Such CMS allows you to manage the text and graphic content of a website, providing the user with an interface for working with the content of the site, convenient tools for storing and publishing information, and automating the processes of placing information in databases and issuing it to HTML.

There are many ready-made content management systems, including free ones. They can be divided into three types according to the mode of operation:

  • Generate pages on request. Systems of this type work on the basis of the link "Editing module → Database → Presentation module". The presentation module generates a page with content when it is requested, based on information from the database. The information in the database is modified using the editing module. Pages are newly created by the server at each request, which in turn creates an additional load on the system resources.
  • Generate pages when editing. Systems of this type serve for editing pages that, when making changes to the content of the site, create a set of static pages.
  • The mixed type. As the name implies, it combines the advantages of the previous two. Can be implemented by caching - the presentation module generates the page once, in the future it is loaded several times faster from the cache. The cache can be updated automatically, after a certain time period or when making changes to certain sections of the site, or manually by the administrator's command. Another approach is to save certain information blocks at the stage of editing and build a page from these blocks when the user requests the corresponding page.

Most of the modern CMS are implemented as a visual (WYSIWYG) editor - a program that creates HTML code from a special simplified markup that allows the user to easily format the text.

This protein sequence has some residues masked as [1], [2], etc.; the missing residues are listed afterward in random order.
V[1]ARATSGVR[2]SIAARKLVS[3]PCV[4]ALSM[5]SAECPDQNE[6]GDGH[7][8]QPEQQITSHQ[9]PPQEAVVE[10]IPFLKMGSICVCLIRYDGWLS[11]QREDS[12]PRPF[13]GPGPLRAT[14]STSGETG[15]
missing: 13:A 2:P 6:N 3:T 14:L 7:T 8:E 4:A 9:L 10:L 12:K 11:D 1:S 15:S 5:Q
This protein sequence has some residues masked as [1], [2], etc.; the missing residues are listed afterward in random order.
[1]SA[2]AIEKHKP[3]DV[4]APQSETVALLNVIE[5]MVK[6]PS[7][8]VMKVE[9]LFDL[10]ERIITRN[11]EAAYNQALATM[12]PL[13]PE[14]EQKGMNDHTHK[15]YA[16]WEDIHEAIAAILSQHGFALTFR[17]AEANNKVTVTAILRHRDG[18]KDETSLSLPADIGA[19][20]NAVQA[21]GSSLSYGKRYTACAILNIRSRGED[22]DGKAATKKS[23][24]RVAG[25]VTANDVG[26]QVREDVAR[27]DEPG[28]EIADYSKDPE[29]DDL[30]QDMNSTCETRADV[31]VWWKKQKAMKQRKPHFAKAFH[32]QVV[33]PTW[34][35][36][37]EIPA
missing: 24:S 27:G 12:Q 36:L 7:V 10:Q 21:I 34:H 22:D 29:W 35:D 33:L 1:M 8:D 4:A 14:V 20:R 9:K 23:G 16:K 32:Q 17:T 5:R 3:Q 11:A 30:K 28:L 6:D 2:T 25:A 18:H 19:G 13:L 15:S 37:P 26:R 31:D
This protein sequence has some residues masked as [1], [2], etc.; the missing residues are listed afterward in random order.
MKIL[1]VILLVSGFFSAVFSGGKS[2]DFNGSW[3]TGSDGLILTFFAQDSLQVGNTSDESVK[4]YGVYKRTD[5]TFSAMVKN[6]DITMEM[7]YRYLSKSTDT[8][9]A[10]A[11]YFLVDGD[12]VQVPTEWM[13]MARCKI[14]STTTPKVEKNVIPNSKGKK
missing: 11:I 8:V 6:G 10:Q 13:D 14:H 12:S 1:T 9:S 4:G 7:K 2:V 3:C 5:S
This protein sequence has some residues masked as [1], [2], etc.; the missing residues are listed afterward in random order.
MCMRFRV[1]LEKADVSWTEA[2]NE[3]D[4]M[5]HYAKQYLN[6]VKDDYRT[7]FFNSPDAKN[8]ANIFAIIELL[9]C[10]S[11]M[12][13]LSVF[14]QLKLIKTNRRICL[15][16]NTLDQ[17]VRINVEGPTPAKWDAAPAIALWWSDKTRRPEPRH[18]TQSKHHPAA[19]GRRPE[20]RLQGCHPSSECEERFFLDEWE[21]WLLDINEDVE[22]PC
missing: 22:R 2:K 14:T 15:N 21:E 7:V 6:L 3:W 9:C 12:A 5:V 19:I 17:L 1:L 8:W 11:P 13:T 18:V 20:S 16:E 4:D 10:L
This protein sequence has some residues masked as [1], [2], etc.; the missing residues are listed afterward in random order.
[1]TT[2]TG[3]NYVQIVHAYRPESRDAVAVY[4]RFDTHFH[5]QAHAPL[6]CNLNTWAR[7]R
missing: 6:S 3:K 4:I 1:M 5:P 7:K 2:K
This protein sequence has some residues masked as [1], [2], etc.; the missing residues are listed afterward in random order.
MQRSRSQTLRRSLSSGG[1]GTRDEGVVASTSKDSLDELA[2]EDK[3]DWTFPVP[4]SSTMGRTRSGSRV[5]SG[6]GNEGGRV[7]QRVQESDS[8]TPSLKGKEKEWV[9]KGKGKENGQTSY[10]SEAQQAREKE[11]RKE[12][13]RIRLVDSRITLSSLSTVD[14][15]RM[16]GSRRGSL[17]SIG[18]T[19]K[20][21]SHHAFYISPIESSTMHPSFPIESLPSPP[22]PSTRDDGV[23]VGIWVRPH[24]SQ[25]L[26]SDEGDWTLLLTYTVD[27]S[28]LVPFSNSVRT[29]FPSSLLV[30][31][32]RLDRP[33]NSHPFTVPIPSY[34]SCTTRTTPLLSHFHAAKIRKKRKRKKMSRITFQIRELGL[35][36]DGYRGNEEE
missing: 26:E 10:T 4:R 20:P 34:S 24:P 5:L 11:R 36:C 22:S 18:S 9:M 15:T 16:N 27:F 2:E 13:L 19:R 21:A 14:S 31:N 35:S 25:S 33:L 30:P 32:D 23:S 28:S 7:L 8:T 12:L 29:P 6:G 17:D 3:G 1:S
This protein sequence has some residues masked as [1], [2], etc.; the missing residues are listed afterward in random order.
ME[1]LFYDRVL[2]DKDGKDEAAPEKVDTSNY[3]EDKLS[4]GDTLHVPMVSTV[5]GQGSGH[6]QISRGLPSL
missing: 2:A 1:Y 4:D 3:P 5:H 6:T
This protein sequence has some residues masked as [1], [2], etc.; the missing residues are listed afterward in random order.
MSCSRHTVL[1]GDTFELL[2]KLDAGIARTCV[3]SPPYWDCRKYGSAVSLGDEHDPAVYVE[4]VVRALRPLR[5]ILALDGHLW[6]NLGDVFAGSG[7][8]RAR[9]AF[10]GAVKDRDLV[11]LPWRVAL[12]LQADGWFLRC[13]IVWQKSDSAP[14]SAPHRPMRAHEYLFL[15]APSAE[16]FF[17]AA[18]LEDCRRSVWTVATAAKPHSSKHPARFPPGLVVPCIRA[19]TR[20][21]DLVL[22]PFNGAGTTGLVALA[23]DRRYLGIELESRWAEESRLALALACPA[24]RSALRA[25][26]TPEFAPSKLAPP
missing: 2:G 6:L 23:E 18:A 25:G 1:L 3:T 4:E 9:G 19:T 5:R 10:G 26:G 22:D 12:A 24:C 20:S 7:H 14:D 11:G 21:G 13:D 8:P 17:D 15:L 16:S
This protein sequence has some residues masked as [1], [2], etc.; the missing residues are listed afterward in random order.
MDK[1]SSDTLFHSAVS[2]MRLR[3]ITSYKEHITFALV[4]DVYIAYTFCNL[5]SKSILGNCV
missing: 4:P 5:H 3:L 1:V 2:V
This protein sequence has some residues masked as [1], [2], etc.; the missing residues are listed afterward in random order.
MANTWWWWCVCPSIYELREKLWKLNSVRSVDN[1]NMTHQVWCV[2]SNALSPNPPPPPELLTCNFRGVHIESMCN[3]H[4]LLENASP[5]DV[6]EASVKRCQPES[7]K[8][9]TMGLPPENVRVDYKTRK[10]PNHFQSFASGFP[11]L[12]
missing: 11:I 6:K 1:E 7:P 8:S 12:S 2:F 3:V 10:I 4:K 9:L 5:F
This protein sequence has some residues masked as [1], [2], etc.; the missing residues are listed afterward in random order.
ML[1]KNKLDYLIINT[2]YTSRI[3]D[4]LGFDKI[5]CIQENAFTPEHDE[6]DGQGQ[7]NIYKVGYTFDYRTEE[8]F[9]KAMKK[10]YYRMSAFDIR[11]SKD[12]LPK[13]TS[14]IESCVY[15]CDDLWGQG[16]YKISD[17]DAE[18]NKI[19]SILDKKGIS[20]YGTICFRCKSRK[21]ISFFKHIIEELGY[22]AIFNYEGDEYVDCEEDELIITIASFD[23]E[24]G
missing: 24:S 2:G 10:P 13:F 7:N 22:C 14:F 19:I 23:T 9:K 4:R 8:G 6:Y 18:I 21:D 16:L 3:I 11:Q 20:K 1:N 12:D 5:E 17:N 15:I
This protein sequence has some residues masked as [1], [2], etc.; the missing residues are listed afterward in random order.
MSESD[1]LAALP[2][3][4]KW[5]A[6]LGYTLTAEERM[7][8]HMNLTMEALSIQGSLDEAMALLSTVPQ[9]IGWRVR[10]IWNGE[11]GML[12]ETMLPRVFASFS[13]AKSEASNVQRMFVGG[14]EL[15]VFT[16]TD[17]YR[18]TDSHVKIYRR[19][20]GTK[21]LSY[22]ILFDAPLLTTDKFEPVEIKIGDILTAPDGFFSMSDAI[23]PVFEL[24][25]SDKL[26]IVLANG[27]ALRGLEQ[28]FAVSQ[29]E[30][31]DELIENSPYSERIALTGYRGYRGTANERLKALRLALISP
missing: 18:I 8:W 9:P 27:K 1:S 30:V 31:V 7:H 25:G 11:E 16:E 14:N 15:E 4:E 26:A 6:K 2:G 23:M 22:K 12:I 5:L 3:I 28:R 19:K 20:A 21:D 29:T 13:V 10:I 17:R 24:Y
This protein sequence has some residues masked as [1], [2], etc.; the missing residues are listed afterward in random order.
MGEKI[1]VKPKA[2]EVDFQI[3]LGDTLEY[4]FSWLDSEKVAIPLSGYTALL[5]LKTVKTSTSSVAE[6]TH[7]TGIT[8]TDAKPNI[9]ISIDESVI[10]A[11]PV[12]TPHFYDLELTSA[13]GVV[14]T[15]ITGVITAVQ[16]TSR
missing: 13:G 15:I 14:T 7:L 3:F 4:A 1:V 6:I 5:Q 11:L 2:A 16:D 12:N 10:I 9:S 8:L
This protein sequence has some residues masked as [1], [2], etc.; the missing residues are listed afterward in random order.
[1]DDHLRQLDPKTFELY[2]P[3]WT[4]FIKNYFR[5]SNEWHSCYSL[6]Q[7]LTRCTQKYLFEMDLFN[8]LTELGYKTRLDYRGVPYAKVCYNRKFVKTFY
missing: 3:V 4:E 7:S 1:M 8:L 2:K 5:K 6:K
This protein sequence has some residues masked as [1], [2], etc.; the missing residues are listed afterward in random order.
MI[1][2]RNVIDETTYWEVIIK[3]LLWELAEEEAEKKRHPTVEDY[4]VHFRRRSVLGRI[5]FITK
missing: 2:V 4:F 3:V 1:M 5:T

-  a launch of the program/code/library - ready-to-use product. Usually it is a pre-tested version, ready to run by the end user.

Release Management

The goal of the release management process is to consolidate structures and optimise all changes, as well as reduce the risk of failure when updating the service to a new level.

To achieve this goal, it is necessary to properly allocate available resources.

The process of Release Management consists of three phases:

  1. Development phase: may not always be applicable to an organization, but for some companies this phase may be one of the most fundamental; for example, software development firms or design offices;
  2. Testing phase: at this stage it is necessary to determine the criteria for testing for each release, that is, the degree of determining the release readiness for distribution and implementation;
  3. Phase of distribution and implementation.

The Release Management process exists at every enterprise to some extent. Therefore, the main task of implementing this process is consolidation, structuring, and systematization of all available components, their addition, as well as a description of the procedures for implementing existing versions. This will further develop a number of so-called corporate standards for the composition of software and hardware for installation, which will further significantly simplify the implementation of related processes and reduce the employment of highly skilled professionals.

If the Release Management process is successfully and correctly implemented, users will receive:

  • Control over additional software licenses;
  • Training users and professionals to work in advanced systems, which will improve the quality of interaction with customers, and will be a protective action that promotes the advancement of new technologies;
  • Optimally distributed resources necessary for implementation;
  • Decrease occasion for risk, when making changes in the composition of information technology systems and the services themselves;
  • Optimization of repeated updates by time and cost, through their synchronization and automation;
  • Planned changes;
  • Cost planning for the implementation of certain updates.

There are several other definitions for release, not connected to the IT-industry. In general, the idea of permitting performance, publication, or discharge from obligations can also be termed as ‘release.’